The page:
This admission is privately echoed by top players at magazines owned by major publishers, who sometimes cite more lax ad/edit divisions at European magazines as a catalyst. But a jacket showing up in a fashion layout doesn’t equal, say, a series of paid-for Cadillac references showing up in a short story that doesn’t have the words “special advertising section” topping it, nor a long account of a mountaineering expedition studded with mentions and visuals of the adventurers chowing down on Power Bars. —Jon Fine —Marketers Press for Product Placement in Magazine Text (Ad Age)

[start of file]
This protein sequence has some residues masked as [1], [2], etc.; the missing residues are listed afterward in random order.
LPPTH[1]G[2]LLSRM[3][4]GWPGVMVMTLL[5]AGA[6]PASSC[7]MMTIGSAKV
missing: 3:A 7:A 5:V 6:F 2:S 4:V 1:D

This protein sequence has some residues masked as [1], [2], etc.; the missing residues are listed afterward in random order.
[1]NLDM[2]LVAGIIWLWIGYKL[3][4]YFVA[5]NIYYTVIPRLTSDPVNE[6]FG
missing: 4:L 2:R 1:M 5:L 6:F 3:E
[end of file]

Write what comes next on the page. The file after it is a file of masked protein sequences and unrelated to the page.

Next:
I blogged this as yet another example (see also “Faking It: Sex, Lies, and Women’s Magazines“) to show my students for why they should be extremely critical of anything that they read.While humans are still going to be biased and imperfect no matter the venue, academic articles are supposed to be free from this kind of manipulation, thanks to the peer review process. Via M. L. O’Brien.